A Walk in the Park
Brownsburg Parks Director Talks Importance of Parks As a Resource to the Community
Photographer / Amy Payne
While studying recreation services at Ball State, Travis Tranbarger, now Brownsburg Parks Director, worked for the university’s rec services, managing the gym, fitness center and intramural sports. After completing a post-graduate internship that helped him learn more about event management and overall facility management, he joined the Indianapolis Parks & Rec department where he managed Brookside Park on the east side of Indy.
“I enjoyed the transition from campus to public recreation,” says Tranbarger, who has learned a lot about risk management, establishing policies and procedures for facilities management, and how to navigate local government. “There were definitely different budgetary constraints and I like dealing with different demographics.”
Tranbarger has worked with the Brownsburg Parks since 2010, becoming the Parks Director in 2017. As director, Tranbarger works with a six-member park board and 19 full-time employees. He oversees the parks department and works closely with the town management on day-to-day operations. The department also typically hires 40-60 part-time seasonal workers during the peak park season, which runs from late spring until early fall.
The department is split into divisions. The parks division manages park grounds, trails, facilities and amenities such as shelters, the splash pad, and the dog park that is scheduled to open this summer. The recreation division oversees youth services programs, adult programs, fitness classes and special events. The administrative division oversees customer service and business matters.
“What I like about my career is that it involves a little bit of everything,” Tranbarger says. “Often parks & recreation employees are jack of all trades, master of none. We have to know a bit of everything but don’t specialize in one specific thing other than managing public spaces, programs, activities and events.”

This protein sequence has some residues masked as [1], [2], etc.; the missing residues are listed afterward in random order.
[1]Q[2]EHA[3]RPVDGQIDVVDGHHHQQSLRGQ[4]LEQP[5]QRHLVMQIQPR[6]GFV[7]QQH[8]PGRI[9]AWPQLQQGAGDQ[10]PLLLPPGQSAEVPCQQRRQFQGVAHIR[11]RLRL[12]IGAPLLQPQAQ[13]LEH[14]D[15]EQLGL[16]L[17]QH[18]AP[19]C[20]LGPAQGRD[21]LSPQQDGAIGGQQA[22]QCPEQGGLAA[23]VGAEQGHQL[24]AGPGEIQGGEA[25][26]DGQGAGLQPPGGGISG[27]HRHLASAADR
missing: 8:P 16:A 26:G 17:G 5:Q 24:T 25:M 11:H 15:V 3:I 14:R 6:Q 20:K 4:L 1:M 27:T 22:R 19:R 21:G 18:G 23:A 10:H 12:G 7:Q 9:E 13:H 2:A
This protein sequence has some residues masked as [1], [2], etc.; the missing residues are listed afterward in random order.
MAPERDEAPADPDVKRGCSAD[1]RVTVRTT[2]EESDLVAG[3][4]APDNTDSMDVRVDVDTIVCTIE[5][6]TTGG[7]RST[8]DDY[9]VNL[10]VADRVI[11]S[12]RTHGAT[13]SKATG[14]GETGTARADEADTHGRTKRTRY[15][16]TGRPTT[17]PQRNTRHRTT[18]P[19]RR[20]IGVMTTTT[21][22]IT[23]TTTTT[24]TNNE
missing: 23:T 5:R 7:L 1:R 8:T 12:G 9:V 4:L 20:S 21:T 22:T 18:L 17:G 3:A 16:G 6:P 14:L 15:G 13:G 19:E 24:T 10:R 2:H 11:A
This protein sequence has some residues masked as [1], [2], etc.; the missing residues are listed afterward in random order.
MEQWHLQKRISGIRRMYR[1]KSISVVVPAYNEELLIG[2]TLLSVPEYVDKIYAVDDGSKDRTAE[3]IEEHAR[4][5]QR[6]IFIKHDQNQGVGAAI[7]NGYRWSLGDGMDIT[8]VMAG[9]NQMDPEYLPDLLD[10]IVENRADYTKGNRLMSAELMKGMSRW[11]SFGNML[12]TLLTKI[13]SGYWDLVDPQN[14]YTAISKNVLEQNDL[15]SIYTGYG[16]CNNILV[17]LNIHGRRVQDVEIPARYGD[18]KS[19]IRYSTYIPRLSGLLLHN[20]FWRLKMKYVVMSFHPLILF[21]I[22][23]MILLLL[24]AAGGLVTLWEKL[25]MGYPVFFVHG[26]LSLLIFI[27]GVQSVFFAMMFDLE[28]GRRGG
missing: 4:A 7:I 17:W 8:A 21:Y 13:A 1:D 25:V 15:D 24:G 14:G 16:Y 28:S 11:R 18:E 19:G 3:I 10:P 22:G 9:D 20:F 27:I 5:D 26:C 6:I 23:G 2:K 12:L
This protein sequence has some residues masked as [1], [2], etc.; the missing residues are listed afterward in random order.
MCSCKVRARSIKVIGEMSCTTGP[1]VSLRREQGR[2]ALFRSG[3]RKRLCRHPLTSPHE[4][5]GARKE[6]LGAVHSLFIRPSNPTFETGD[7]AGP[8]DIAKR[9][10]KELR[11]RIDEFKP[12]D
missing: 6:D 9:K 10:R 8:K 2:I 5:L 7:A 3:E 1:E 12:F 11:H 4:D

Brownsburg Parks manages more than 300 acres, many of which are undeveloped or land banked for future development. They are tasked with being stewards of the towns’ natural resources, meaning that they are diligent about maintaining open space, woodlands and wetlands. Brownsburg Parks also manages more than 18 miles of trails, a plethora of facilities and amenities, and four developed parks: Arbuckle Acres, Williams, Stephens, and Cardinal.
“We try to design each park property to be its own entity because we want it to have its own recognizable amenities and facilities and take on its own characteristics,” Tranbarger adds.
Arbuckle Acres, which Tranbarger calls the “gem of the park system,” is likely the most recognizable as it’s located in the core of downtown. It’s where many of the larger annual events take place, such as the Fourth of July extravaganza put on by the Lion’s Club and the Chamber of Commerce Festival of the Arts. In addition, the parks department hosts the summer concert series in Arbuckle Acres Park.
Williams Park is not as well-known as it’s tucked back into a neighborhood, but it’s the town’s largest park with 77 acres. It has a nature trail, the Watermill Splash Pad, and an outdoor classroom to help with nature education services.
“Many people refer to Williams as Blast Off Park because of the Blast Off playground, a large wooden play structure,” Tranbarger says.
Stephens Park is a smaller four-acre neighborhood park situated not far from Williams that has a picnic shelter, swings and playground.